Finished (click to enlarge). Added Salad Cosmo mung bean sprouts, stewed beef and egg. The noodles hydrated very nicely – good thickness and chew – excellent ramyun. The broth is quite good. You have the spicy side and the smooth side – kind of creamy Shin Ramyun with garlic; more savory. The vegetables they include hydrate well. Very good! 5.0 out of 5.0 stars. EAN bar code

#2533: Nongshim Shin Ramyun Black (SK Version) - South Korea - The Ramen Rater

Original Korea Nongshim Shin Black Noodle Soup (Pack of 4)

A timely Shin Ramyun TV spot

The Ramen Rater Reviews The Red Robin ‘Red Ramen Burger’

We were out doing grocery shopping and thought ‘hey there’s that Red Robin over there – wonder if they have those Red Ramen Burgers.’ Well, after a quick phone call to make sure they did, we swooped in to give them a try.

On the door (click to enlarge) we immediately saw some advertising for it. Kind of funny; the cat is clutching a bottle of ‘That’s Not Your Father’s Ginger Ale’ (I tried the root beer version which gave me a horrible gut ache) and nowhere did I see any mention of ordering this product anywhere.

At the table.

So it’s $12.49 – a little on the high end.

However if it were one of our birthdays, we could have gotten one for free!

Ready.

Ready.

Miles decided to sleep through the whole thing – he was out seconds after this.

Here is the one I got (click to enlarge).

A side shot of the burger (click to enlarge).

Let the investigation begin…

Well, there were some problems with this burger I found from the outset. They didn’t fry the bun long enough as it completely fell apart rather quickly. After about 3 bites, I ended up using a fork and eating it off the little plastic tray. The ‘seasoned bun’ really didn’t seem altogether seasoned at all to me; in fact, it just seemed bland. The burger itself was alright, but the aioli of onion, carrot and cabbage was like coleslaw and was just not right. Neither of us detected the presence of any basil really. Honestly, I wouldn’t bother with this overpriced burger. If I were to make a suggestion, do it like they did originally in Japan – use chashu pork! Maybe some tonkatsu sauce! In fact, I know that a short walk away from the Red Robin we visited in Katsu Burger, and last time we were there they had mentioned offering a ramen burger soon using breaded pork and tonkatsu sauce with a ramen bun.

Kit’s ramen burger (click to enlarge) was a little different. As you can see, the bun definitely seems a little darker.

Here’s a side shot. Hers stayed cohesive and I could definitely hear a lot more crunch to it when she took a bite. She had the same complaints about the aioli as well; she thought it was teriyaki sauce on coleslaw. They offered to serve it with or without jalapenos at the beginning which we both declined at the start. Jalapenos would have definitely overwhelmed all the flavor of the teriyaki, that’s for sure. I think we both agreed – the Red Ramen Burger gets about a 2 out of 5 stars – not extremely fun at all. A better idea is to make your own! Here’s the recipe I came up with using Nongshim Shin Ramyun Black South Korean instant noodles – in fact, you use everything from it and come out with fries and dipping sauce as well! Check it out!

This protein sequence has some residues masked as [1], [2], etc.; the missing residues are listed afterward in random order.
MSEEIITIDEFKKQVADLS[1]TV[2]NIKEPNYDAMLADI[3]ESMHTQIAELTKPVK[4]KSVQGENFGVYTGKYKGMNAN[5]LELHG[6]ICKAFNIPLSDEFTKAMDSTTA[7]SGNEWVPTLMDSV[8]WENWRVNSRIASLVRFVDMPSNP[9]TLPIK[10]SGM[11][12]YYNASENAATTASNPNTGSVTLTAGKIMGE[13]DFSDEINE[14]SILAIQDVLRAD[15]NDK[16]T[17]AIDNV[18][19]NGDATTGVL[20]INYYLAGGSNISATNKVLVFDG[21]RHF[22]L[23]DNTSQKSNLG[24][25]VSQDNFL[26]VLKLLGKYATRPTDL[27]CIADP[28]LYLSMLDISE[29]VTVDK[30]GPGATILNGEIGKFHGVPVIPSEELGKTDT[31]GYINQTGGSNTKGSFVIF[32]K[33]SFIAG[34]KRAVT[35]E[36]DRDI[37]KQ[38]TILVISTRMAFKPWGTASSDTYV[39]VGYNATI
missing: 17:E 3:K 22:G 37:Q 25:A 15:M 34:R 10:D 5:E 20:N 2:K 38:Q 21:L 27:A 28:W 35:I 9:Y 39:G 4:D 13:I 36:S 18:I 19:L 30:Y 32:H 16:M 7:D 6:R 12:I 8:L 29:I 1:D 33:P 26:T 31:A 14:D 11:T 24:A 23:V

The Ramen Rater’s Shin Ramyun Black Burger

  • 1 Package Nongshim Shin Ramyun Black
  • ground beef
  • 1 egg
  • 2 slices processed cheese
  • frozen french fries
  • cooking spray
  • ketchup and mayonnaise

The noodle block. This is where our buns come from.

In this recipe, everything in the package is used. I’ve seen so many recipes for ramen burgers where the flavorings are discarded. Why waste?

Step 1: Boil a pot of water. Add the noodle block and cook for 4 minutes. Drain well. Return to pot and crack egg into it – combine with noodles. Split noodle/egg mixture into two bowls. I used one with a rounded bottom for the bun and one with a flat bottom for the lower bun (actually, the top part of a bun is called the ‘crown’ and the bottom the ‘heel!) Press the noodles down a little and then put in the fridge for a couple hours to set.

Here are the crown and heel all done and out of their bowls.

Step 2: Spray pan and cook both sides of your buns until done as you like. A nice crispness is really enjoyable, but burnt isn’t so great so just keep and eye on them and don’t flip too much – they are a little delicate.

Step 3: For the fries – use a little cooking spray on them and sprinkle liberally with the gold Sul-Long-Tang powder packet and cook.

Step 4: Empty the contents of the green package into a little bowl and add some hot water. Let sit for a minute or so which lets the veggies and other bits hydrate. Drain.

Step 5: Add ketchup and mayonnaise – I used a little more mayo than ketchup – and combin3. This will be the fry sauce as well as the sauce for the burger.

Step 6: For the patty, add the entire red packet to the ground beef and combine well. Form into a patty and cook. Put the buns and burger together – add processed cheese and sauce.

Voila! Click image to enlarge). This came out really nice – the burger has a really great flavor from the red packet. I think you could switch it as well – use the red packet on the fried and the gold packet with the beef. Either way, this was really good – I hope you try it and let me know how it goes!

 

#1678: Nongshim Shin Black Spicy Pot-Au-Feu Flavor (New Edition)

It’s been a long time since I’ve reviewed Nongshim Shin Black – and it’s gotten a packaging facelift. This is made here in the USA in Rancho Cucamonga, California! This is the ‘flagship’ of their new line of ‘Black Class Noodle Soup’ varieties. This one’s got neww clothes – but is it still the same underneath? Let’s have a look at this dressed up pack of Nongshim Shin Black noodles!

Here’s the back of the package (click image to enlarge). Contains  beef. To prepare, boil 550ml water and add contents of package. Cook 4-5 minutes (I’ll be doing 4.5 minutes), stirring occasionally. Enjoy!

The noodle block.

The spicy soup base sachet.